Tue, 18 Jan 2011 Logitech Revue with Google TV review
We test out the first Google TV in the UK. What does Logitech's Revue device mean outside of America?
- Manufacturer: Logitech
- Pros: Opens up the world of IPTV video to your television; uses Flash, integrates with Google Queue; BBC iPlayer and all other services work in UK
- Cons: DVR functionality not integrated with UK yet; remote control is effectively a keyboard; complicated to use; some interface options and buttons are complex
- Min specs: HDMI input: 1080p/60fps, 1.3a w/ CEC; HDMI output: 1080p/60fps, 1.3a w/ CEC; Networking: Wireless: 802.11a/b/g/n; Wired: Ethernet 10/100 Base-T; Audio optical output (S/PDIF); 2 USB 2.0 ports; Integrated Logitech Harmony® Link IR blaster (for A/V device control); Logitech Unifying wireless technology
- Price: $299
- Star rating:
Google TV is something you’ve probably heard of, but don’t know much about. It’s a rather odd combination of device and software platform that aims to bring an Android-based search and play service to your television.
As with the Android phones, Google won’t be making devices itself. Instead leaving the hardware up to third party providers. Logitech is the first out of the gate with this: the Logitech Review with Google TV. A black box unit combining Google TV software with multiple HDMI sockets, Optical audio, built in 802.11n wireless, and 2 USB 2.0 sockets.
Perhaps the most instantly striking thing about Google TV is the remote control. Unlike Apple’s minimalist effort, it comprises of a full QWERTY keyboard with additional buttons: play, pause, and control for your set-top box.
It’s true that Google TV changes the way you think about television. Mostly it makes you think: “Wow! I never thought television could be so complicated”. But once you get over the initial head scratching it becomes a surprisingly compelling addition to your entertainment system.
Comparisons with Apple TV are, perhaps, inevitable (hey… this is Macworld) but in truth the Google TV and Apple TV offering couldn’t be more different. Even if you dislike its central premise, The Apple TV is pretty simple to understand: you plug it into a television and access iTunes from your Mac; or you either buy or rent movies and television shows from the iTunes Store.
Google TV, on the other hand, is a much more complex proposition. The idea is that you plug your current set-top box into the Google TV (in the US this would typically be a cable box; in the UK we imagine either Sky TV, Virgin or – most likely – a Freeview receiver); your current television service then routes through the Google TV and comes out via a second HDMI cable that runs to your TV.
Television plays as per normal, but press the Google TV home button and an interface overlays the television display; introducing access to search, applications, and a number of integrated services.
We’re testing a unit designed for the US here, so most of these services didn’t work: including Netflix, HBO, and Amazon Video on Demand. But it also includes YouTube, which obviously works and a few features that aren’t region restricted, like CNN news.
None of the services really matter though, because what’s really important here, the real killer feature, is the way it brings IPTV (Internet protocol television) to your TV thanks to a built-in Chrome web browser armed with Flash.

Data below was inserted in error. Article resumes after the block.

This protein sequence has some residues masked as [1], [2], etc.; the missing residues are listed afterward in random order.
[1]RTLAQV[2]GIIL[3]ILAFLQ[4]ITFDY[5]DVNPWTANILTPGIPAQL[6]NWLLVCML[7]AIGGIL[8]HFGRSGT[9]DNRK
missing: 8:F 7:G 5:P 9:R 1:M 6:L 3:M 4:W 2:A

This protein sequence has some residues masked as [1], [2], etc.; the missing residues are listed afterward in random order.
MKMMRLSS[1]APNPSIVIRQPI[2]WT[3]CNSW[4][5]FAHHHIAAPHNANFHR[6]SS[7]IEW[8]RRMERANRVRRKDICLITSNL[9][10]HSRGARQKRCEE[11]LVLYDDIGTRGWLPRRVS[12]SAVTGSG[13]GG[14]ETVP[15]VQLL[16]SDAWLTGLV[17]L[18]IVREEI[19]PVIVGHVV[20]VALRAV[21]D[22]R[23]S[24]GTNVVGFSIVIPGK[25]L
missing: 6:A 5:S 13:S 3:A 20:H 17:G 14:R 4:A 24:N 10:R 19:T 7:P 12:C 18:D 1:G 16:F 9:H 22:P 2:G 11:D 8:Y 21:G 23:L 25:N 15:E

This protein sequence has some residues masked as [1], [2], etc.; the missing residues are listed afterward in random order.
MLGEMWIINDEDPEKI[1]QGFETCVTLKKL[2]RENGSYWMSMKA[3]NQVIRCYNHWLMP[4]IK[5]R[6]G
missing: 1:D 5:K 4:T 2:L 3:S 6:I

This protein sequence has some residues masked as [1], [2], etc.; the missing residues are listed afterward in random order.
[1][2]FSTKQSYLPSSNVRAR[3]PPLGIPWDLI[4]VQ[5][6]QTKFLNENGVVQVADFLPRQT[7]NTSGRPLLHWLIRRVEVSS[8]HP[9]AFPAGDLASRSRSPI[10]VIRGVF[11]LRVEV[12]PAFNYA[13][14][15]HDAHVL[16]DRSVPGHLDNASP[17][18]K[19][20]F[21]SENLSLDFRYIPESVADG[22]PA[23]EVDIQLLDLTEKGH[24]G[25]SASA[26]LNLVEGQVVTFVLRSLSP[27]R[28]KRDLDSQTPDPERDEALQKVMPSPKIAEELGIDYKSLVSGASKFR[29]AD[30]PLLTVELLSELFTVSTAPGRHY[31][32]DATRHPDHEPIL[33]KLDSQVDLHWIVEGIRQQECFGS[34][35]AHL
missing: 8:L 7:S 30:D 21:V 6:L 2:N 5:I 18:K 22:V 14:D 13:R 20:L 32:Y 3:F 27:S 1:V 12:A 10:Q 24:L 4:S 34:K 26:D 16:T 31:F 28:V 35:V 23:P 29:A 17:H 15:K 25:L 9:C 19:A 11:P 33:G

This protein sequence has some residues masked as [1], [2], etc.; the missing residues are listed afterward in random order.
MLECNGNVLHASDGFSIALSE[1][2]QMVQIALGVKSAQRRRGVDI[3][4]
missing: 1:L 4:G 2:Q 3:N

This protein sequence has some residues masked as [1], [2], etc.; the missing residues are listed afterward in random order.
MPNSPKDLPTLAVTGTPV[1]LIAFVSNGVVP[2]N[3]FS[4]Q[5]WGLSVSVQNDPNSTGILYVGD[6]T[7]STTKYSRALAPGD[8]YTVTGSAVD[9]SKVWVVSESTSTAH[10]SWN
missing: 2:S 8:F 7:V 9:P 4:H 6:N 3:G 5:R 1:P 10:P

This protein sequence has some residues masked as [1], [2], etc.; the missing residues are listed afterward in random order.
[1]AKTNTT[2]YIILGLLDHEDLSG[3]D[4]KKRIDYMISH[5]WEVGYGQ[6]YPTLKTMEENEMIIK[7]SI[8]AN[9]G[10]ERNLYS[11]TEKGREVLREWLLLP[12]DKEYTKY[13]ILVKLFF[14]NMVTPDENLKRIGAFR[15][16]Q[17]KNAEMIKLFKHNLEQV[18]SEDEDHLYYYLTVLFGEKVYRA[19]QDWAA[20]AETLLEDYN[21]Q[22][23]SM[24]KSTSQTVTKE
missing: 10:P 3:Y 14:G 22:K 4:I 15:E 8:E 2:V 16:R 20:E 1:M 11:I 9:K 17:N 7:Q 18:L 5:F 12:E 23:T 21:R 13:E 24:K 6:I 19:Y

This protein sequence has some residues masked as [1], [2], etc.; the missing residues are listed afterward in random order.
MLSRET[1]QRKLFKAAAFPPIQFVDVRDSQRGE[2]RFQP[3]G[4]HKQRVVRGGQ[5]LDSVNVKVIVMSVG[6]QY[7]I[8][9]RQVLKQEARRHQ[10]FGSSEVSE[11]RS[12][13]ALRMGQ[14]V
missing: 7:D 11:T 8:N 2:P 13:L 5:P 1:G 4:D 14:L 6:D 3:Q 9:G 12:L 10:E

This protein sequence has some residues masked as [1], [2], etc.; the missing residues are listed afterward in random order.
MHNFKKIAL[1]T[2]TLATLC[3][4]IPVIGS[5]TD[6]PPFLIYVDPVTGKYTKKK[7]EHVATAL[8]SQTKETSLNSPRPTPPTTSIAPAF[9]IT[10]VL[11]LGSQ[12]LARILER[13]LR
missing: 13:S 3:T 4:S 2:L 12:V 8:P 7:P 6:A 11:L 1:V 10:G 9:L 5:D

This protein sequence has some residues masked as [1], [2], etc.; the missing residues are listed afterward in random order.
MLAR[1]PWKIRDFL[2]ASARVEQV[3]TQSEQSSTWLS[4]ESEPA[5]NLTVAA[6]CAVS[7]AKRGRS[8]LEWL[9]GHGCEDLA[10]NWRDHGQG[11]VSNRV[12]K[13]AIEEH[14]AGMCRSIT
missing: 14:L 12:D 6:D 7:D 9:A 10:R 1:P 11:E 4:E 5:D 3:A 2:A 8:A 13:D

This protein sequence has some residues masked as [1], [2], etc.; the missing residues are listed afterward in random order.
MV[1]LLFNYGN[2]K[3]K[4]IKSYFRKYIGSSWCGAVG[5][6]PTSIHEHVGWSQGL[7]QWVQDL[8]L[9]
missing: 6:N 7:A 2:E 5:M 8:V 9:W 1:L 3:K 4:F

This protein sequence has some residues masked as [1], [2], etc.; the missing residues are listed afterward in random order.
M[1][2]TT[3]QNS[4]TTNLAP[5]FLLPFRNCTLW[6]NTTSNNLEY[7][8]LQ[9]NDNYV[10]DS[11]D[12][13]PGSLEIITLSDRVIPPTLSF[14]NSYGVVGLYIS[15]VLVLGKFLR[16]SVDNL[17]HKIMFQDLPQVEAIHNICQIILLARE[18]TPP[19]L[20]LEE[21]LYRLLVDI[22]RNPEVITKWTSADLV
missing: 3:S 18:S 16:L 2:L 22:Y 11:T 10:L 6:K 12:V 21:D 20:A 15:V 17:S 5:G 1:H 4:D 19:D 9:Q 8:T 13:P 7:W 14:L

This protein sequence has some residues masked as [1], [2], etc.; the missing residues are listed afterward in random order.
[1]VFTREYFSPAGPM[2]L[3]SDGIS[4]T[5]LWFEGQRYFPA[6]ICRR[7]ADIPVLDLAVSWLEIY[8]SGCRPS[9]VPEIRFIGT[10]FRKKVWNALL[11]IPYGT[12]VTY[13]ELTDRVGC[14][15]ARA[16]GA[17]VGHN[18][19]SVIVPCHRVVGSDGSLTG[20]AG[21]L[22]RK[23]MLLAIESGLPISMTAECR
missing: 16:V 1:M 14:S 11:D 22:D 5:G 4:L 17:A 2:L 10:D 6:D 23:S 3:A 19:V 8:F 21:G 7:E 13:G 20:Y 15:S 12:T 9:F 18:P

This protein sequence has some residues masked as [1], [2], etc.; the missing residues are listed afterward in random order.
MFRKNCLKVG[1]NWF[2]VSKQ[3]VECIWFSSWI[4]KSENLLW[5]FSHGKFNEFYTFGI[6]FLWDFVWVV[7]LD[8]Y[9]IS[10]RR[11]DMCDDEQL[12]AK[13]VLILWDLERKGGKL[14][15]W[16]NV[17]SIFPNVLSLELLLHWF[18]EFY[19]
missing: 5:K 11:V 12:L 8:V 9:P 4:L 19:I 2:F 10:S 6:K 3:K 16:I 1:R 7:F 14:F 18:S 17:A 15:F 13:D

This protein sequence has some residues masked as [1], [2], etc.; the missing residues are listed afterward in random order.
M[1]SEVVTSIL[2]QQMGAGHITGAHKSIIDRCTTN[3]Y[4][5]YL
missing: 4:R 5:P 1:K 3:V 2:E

Not just iPlayer, but 4oD and ITV Player and all of the IPTV services you can access on your computer: Seesaw, TVCatchup.com, Sky Anytime+, YouView, Five.Tv. Even ones we’d never heard of before like STV and uPlayer. Suddenly it all becomes a lot more interesting when it’s on the big screen.
Apple and Adobe have their differences over Flash, but there’s no getting away from the fact that it powers most of the online TV in the world. The Chrome browser in Google TV also supports HTML 5 video, so Flash haters can be satisfied that it’s future-proof. Although arguments over Flash failings due to battery life fall away when it’s on a desktop device. And no, it didn’t crash.
Theoretically Google TV goes somewhat further than IPTV; you also enter the make and manufacturer of both your television and set top box, and Google TV acts as a controller for both. You should be able to use it to set and access DVR recordings on the set top box (you can even use the search function on recordings from the DVR); you can control the volume and on/off of your television and change channels through the Google TV remote. None of this worked in the UK, however, being designed purely to work with existing US-based cable set-top boxes.
We should note that the Google TV remote includes support as a Logitech Harmony Remote, which means the Google TV can control over 5000 devices, from televisions to stereo systems.
The reaction to the Google TV in the US from the television industry has been overwhelmingly negative. ABC, CBS and NBC, and Fox plus others have blocked device – instead they are preferring to go down the Apple TV route of renting shows for 99c. The popular US video site Hulu (somewhat like our own Seesaw) has also blocked Google TV, but is said to be negotiating a separate contract
As Michael Learnmonth writes in AdAge: “They are blocking Google TV because it is putting a web TV show, with web TV show economics, on a TV, which would be incredibly disruptive to their business… letting you watch "Glee" on your TV, but via the web and Google TV, means substituting high broadcast revenue for lower digital revenue.